There's no doubt, that Jordan Peele, is a gifted and talented filmmaker. His love of film combined with a keen eye for making them, solidifies he's here to stay. Here's the thing with Us though; parts of the film ooze brilliance, and other parts are an absolute mess. Oddly, when the film is crushing under its pretentiousness, you can almost feel Jordan Peele reach out from the screen and grab your hand, reassuringly, as he tugs you along this journey. Us, is a journey. How you react to this journey, is going to depend on you. Some people are going to absolutely hate this movie. Others, will be confused. Still others, will leap for joy. I fall somewhere in the middle. Lupita Nyong'o, and Winston Duke, are an absolute joy here. Nyong'o, gives a stellar performance. Duke, reminded me of Clark Griswald a lot, and it 100% works. The kids, are fantastic as well. All the performances are solid. Where Us falters, in its story. Peele, tosses out a lot of the foundation in solid storytelling, for something that is anchored by the visuals. Us, is visual storytelling. The viewers mind is left to fill in a lot of the story, based on what we're seeing on screen. Peele, is putting a lot of trust in his audience to just take it all in, and come along with him. It's ambitious, which I admire. However, it doesn't always work. I do think Us offers enough of a showcase for Jordan Peele as a filmmaker, which is really the star of the show here. This is also a film that begs you to see it more than once, which I am going to have to do.
Ttitle: Captain Marvel
Directors: Anna Boden & Ryan Fleck
Starring: Brie Larson, Samuel L. Jackson, Ben Mendelsohn, Lashana Lynch, Jude Law, Annette Bening, Clark Gregg
Not only is Captain Marvel one of the weakest entries in the MCU, it's also one of the shoddiest made. It's a shame, as this character has so much potential. Captain Marvel is horrendously all over the place. Tonally, it's a mess and directors Anna Boden and Ryan Fleck, are almost clueless as to how to juggle any of this. It's painfully obvious at times, the two are way out of their league here. Also unfortunate, is Brie Larson. She is such a wonderful actress, but throughout most of this movie, she felt miscast and out of her element. I'm still trying to process if this was her fault, the screenplay, or the directors here. I hope that in Endgame, she had better guidance from the Russo Brothers. Something was just off here. Captain Marvel isn't a total loss though. It still has moments that salvage some entertainment out of this mess. Samuel L. Jackson is fun as a younger Nick Fury (even if some stuff here seems like a retcon). One of the biggest problems, is Captain Marvel can't decide what kind of film it wants to be. Overall, Captain Marvel is a mostly forgettable entry in the MCU.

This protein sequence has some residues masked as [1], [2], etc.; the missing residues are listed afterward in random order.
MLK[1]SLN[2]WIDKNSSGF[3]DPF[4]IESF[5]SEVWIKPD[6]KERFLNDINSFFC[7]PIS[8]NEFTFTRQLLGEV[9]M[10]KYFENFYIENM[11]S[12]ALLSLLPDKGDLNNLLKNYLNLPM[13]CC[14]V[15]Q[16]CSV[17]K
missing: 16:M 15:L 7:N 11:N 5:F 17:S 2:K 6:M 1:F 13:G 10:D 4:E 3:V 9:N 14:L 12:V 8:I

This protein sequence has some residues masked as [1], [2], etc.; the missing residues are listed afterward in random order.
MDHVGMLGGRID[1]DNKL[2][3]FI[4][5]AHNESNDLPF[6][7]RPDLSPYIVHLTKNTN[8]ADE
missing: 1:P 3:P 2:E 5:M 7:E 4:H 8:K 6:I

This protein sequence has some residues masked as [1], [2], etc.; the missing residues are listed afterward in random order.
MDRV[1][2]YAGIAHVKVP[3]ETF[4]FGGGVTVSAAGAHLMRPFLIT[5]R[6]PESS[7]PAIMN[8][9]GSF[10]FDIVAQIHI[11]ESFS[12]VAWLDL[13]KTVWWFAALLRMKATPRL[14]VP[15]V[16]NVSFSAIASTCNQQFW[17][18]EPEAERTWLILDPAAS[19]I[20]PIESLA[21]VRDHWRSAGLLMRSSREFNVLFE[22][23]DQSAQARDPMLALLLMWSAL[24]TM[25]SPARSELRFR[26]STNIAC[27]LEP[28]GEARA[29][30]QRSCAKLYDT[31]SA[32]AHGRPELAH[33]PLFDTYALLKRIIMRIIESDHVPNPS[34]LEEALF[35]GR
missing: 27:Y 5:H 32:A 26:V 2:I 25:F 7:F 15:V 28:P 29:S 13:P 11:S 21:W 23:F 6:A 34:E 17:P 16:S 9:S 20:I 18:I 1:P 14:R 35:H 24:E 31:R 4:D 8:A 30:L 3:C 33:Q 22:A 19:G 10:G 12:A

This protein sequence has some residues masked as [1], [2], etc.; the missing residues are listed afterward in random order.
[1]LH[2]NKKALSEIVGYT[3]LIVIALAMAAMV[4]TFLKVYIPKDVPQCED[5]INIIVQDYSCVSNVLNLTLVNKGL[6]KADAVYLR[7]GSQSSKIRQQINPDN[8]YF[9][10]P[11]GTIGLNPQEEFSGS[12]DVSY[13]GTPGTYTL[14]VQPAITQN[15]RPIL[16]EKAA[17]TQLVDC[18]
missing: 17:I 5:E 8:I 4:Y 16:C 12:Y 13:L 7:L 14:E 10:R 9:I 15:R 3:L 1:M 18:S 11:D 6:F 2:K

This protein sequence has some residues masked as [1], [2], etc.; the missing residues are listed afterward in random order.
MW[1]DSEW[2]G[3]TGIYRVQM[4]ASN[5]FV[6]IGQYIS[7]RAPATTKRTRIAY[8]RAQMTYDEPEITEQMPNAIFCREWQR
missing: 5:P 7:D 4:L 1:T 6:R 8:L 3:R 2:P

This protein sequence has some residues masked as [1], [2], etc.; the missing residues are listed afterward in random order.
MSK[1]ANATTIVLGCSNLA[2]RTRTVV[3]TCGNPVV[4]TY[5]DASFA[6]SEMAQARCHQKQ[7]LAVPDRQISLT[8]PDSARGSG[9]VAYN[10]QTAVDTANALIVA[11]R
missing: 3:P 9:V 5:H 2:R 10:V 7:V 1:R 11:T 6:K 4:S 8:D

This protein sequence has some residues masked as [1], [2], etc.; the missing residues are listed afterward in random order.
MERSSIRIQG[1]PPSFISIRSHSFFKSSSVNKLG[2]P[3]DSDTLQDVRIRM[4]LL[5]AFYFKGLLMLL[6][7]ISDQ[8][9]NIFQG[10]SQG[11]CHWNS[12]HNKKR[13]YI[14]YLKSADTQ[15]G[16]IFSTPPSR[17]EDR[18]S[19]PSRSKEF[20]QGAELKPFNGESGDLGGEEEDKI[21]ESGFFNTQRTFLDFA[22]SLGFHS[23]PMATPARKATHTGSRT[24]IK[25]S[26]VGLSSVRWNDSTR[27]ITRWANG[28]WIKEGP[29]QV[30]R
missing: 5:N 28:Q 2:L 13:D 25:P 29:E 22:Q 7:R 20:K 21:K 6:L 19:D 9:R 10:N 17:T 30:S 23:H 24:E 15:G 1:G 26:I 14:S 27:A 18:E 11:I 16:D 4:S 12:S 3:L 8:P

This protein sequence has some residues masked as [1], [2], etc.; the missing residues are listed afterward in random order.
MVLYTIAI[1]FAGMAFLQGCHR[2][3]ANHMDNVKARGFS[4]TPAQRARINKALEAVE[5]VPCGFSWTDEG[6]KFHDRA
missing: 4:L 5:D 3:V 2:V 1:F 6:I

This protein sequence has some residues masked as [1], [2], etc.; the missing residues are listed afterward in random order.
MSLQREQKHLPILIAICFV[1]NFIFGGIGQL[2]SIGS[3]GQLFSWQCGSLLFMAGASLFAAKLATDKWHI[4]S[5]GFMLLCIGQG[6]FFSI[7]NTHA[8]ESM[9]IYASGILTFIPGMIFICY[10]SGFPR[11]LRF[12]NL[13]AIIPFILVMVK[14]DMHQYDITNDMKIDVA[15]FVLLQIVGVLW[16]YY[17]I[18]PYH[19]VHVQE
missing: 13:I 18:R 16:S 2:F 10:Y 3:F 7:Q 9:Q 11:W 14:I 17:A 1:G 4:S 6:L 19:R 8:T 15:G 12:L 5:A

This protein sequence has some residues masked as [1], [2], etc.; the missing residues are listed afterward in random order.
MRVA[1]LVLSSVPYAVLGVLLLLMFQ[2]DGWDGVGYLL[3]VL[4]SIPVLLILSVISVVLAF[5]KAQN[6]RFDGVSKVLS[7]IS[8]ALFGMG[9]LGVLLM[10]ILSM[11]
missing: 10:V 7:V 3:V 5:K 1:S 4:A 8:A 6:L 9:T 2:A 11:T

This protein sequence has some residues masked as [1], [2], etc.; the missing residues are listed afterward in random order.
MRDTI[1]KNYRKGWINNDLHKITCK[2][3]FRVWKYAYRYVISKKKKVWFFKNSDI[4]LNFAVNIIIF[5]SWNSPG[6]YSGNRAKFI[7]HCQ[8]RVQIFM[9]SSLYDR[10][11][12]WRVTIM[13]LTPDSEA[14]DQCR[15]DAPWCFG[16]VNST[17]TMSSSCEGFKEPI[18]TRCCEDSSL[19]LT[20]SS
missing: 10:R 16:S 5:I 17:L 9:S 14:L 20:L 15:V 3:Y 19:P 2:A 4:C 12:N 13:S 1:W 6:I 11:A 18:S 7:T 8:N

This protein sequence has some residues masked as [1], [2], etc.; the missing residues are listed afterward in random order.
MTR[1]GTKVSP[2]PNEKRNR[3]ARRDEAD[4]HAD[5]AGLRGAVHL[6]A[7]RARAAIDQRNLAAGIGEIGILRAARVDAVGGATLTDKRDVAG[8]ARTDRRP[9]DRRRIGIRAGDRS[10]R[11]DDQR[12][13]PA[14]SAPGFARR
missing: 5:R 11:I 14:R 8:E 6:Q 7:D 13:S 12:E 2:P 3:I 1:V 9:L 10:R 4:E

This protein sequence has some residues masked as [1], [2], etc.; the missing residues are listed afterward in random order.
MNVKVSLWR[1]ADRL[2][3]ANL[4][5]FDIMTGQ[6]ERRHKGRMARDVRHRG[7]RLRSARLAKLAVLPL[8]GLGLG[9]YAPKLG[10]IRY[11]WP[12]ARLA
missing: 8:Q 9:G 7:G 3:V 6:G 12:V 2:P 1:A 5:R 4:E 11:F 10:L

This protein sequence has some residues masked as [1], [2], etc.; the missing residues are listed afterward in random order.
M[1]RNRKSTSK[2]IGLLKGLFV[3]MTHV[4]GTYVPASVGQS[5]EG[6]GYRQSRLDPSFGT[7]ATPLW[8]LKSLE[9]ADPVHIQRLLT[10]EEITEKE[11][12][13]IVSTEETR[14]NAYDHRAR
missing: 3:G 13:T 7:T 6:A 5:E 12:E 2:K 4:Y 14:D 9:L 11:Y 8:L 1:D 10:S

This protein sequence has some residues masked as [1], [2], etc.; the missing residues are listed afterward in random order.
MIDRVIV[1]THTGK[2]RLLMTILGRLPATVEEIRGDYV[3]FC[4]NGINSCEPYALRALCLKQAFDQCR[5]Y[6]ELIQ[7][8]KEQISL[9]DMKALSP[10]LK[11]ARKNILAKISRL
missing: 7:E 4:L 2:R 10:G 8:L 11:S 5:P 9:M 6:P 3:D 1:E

Director: Joe Penna
Starring: Mads Mikkelsen
Arctic is methodical, tense, taught, and effective. The film is part Cast Away, part Gravity, part The Grey and part 127 Hours, thrown in for good measure. Mads Mikkelsen, is more than capable of carrying this film all by himself. Arctic has very, very little dialogue and that technique, only brings the audience into the survival journey even more. There is one element you might think will go one way, but thankfully it doesn't go that way. This obviously isn't the first survivalist film we've seen, it's definitely one of the best. While a few of the beats can get a little repetitive, the film manages to keep the narrative moving. You are with Mads, every step on this journey, and you want this man to succeed. That brings us to the ending, which may divide some people, but I enjoyed it. Arctic, is one of the best. It's a great journey.